So…I’m calling this a win. And if you’re working towards a 40-minute 10k anytime between now and June, know that I hate you and I don’t want to talk about it.


Profile in the Gap: Blanca Therese Morales

Profiles in the Gap
Blanca Therese Morales
Blanca Therese Morales is a freelance writer and photojournalist. Check out her blog! Also, be on the lookout for her to appear in EWTN’s new series, “Extraordinary Faith.” She’ll be featured with some friends in an episode later this spring. 
I had always expected to be married by my early twenties. I knew many women who had married out of college, becoming stay-at-home moms in a nice little towns. It always seemed ideal.  However, God had other plans for me.
Since marriage was not to be had, I planned a glittering career in broadcast media. I saw myself living a glamorous life in either California or New York, rubbing elbows with celebrities, attending VIP events and feeling “free” of commitment or obligations.
But God got to me before any of this took place. He let me see that a life without Him would have no meaning, no purpose and no merit. I decided to offer my future plans to him, including marriage. From that point on, every decision had to include Him. I would live my life for Him.
As I offered up a career on TV, God offered me a better career alternative: writing. I had always liked creative writing but never saw myself working as a writer. God led me to news writing and photojournalism, where I learned to hone this skill through experience.
While I had never planned this for myself, God knew what He was doing. This new path helped me to grow so much as a person, and also as a Christian.
I now see that this season of singleness was a blessing in disguise. I have been able to do things I would not have been otherwise been able to do, had I done things according to my own plan. I have had the time to travel, go on pilgrimages, have a career I enjoy, attend retreats, and to learn and grow in so many ways.
God has humored me even further, by letting me go in front of the camera as I had originally planned, except this time the opportunity came not to give myself glory, but to speak about the things that give Him glory.

Breaking the spell

Being single for so many years, I’ve gotten pretty used to being unseen. Saying I’ve gotten used to it doesn’t mean I like it, or even that I’ve accepted it, but I’ve developed a comfortable routine that takes my own invisibility for granted.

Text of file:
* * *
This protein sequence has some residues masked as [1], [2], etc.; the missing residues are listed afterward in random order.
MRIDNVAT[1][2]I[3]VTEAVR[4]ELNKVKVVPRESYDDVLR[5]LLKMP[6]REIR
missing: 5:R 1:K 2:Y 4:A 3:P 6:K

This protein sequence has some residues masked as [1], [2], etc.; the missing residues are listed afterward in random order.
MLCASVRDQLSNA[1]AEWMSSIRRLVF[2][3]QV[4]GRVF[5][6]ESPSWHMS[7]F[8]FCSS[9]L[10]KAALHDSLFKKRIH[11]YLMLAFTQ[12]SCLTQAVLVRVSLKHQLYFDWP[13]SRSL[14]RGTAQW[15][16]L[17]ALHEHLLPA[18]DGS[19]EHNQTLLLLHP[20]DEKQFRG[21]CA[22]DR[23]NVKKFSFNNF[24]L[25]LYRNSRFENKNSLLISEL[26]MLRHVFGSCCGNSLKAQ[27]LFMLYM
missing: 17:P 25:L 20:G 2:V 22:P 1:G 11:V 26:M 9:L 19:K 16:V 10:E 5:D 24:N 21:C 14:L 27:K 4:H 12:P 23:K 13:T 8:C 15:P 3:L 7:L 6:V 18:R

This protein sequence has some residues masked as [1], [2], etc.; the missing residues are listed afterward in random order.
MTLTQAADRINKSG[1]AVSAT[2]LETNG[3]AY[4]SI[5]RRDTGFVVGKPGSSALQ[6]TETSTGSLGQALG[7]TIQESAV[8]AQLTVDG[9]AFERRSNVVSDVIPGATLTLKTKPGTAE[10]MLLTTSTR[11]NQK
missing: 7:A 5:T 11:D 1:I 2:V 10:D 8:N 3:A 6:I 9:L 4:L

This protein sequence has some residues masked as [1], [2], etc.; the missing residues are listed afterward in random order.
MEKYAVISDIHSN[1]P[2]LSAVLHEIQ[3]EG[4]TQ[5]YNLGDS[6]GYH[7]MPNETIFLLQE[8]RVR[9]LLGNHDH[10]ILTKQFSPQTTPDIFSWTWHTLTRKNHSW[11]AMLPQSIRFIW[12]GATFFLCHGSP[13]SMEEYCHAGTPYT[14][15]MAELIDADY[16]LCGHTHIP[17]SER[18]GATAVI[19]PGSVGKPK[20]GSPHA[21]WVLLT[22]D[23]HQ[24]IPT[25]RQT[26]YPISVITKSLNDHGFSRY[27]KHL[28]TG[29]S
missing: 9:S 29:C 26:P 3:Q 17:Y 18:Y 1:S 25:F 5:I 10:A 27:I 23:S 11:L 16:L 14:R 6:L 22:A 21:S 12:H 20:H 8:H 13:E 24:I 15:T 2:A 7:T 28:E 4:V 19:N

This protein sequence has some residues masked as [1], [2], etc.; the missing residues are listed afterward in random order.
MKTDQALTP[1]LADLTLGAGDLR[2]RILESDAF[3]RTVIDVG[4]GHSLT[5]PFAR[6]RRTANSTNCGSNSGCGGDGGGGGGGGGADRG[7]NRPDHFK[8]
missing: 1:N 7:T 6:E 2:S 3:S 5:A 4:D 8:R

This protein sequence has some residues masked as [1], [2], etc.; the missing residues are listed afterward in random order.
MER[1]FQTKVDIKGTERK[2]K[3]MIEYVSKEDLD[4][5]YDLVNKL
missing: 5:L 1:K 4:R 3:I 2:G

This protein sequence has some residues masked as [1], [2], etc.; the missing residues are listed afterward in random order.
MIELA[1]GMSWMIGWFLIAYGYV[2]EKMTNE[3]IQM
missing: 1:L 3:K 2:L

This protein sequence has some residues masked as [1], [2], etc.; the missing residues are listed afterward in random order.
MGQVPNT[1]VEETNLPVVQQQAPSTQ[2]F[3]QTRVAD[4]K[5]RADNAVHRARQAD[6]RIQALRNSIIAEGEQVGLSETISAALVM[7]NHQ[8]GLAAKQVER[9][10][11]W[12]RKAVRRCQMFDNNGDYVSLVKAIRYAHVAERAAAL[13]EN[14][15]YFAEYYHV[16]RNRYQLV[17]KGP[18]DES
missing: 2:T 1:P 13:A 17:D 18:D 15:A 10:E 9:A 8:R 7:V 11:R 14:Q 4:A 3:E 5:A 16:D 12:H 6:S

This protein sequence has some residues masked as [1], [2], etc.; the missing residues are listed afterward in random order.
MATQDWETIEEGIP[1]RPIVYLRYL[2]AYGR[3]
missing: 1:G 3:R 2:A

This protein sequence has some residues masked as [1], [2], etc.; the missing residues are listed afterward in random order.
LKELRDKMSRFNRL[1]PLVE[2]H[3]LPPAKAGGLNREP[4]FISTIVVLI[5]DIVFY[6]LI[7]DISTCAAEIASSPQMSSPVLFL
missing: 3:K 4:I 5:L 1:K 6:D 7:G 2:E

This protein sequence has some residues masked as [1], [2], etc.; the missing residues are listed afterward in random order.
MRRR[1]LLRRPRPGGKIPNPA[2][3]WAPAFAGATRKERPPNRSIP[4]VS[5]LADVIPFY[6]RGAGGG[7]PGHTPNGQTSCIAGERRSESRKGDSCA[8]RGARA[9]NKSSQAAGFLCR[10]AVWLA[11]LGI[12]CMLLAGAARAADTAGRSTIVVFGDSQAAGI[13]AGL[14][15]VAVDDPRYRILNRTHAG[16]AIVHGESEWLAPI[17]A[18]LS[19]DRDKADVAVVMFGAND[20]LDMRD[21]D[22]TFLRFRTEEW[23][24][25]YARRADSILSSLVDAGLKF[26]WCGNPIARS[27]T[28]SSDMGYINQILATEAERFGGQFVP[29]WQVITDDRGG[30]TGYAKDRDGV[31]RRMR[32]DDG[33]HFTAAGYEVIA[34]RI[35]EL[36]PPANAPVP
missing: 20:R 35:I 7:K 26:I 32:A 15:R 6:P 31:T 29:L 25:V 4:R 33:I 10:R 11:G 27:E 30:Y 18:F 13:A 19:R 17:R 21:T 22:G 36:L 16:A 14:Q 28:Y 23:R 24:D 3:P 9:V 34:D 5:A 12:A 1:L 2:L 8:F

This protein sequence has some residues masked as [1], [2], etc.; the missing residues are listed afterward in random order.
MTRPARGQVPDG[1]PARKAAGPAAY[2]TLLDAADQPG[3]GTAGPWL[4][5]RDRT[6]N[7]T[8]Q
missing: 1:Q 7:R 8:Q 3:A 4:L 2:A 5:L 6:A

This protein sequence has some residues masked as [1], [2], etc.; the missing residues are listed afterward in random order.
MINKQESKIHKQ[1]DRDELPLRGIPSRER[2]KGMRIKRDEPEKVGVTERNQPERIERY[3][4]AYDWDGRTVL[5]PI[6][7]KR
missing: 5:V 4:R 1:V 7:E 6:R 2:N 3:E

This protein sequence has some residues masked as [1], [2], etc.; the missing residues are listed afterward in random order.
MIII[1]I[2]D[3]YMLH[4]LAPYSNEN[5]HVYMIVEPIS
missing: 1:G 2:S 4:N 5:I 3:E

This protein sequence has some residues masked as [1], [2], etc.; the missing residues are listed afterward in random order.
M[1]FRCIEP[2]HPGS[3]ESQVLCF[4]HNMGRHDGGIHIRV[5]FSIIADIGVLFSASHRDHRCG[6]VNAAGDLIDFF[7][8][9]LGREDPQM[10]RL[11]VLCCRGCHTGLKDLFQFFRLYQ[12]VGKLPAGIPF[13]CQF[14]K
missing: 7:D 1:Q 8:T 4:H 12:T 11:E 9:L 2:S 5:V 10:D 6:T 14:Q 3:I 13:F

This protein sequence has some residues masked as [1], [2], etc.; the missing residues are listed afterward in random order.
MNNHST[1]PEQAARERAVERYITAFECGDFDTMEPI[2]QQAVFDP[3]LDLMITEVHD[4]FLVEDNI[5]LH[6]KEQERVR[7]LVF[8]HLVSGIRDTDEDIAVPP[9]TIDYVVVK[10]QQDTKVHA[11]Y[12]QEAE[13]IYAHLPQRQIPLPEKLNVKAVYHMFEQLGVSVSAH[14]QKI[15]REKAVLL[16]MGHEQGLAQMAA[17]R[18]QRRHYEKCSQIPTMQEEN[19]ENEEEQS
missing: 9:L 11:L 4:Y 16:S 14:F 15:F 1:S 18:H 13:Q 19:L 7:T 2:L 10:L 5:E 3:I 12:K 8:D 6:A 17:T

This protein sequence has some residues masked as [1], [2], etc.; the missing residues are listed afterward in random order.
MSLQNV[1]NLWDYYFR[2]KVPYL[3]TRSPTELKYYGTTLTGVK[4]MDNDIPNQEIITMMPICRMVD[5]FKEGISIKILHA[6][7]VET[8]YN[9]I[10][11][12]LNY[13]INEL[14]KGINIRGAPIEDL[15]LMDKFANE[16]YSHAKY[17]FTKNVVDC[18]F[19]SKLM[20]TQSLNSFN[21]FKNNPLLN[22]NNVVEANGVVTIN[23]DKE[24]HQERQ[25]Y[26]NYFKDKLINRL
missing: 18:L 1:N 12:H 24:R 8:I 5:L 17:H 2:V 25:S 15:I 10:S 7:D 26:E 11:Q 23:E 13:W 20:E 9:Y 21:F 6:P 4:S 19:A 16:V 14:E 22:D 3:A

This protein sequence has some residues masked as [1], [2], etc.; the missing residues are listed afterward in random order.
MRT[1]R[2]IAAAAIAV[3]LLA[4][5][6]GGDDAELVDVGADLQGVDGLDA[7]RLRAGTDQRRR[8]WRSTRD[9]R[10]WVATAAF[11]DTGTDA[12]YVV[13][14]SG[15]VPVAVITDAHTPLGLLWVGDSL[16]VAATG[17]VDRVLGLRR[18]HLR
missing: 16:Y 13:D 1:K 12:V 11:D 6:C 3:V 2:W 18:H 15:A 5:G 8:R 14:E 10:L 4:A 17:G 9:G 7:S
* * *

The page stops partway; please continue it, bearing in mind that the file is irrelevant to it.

Perhaps other singles can relate: It’s unsettling to discover you’re not as invisible as you think you are. That despite the constant, nagging sense of being unknown and unlooked-for, you’re still capable of being observed. This fact has startled me a number of times in the past year. After a good decade of feeling trapped in invisibility, I’m discovering I’m not as unseen as I thought. Some stranger will make an unexpected observation, an acquaintance will remark on a peculiar trait, a closer friend or mentor will point out some flaw, and I’m left feeling at once exposed and a little ridiculous. 

When did the invisibility I thought I hated become a crutch? I’ve railed against it for years, whether as a wallflower at school dances, as the “sweet, quiet girl” at the office, or as the introverted friend and roommate. I’ve spent many a long night after a party or social event, sitting on the edge of my bed and grappling with it into the wee hours of the morning. Yet now when the veil gets torn back for a brief moment, I recoil.  

Why can’t we move forward in life–and in love–without some lifting of the veil? I guess it all comes back to my least favorite word: vulnerability. We must be seen in order to be loved, and that means not just the pleasant parts we like to show off before company, but the ugly parts also. Yes, I have character defects, loads of them. As long as I’m invisible, though, I can keep them (mostly) to myself. To be visible  automatically requires some level of vulnerability, but it’s the only way to be loved. 

And I suspect that ultimately, it’s not entirely unpleasant. There’s relief in being seen, recognized, and even (sometimes) accepted. Maybe the genuine encounter with the other is worth the initial discomfort of exposure. Maybe love really does smash through our carefully constructed barriers and make us new and whole in spite of ourselves.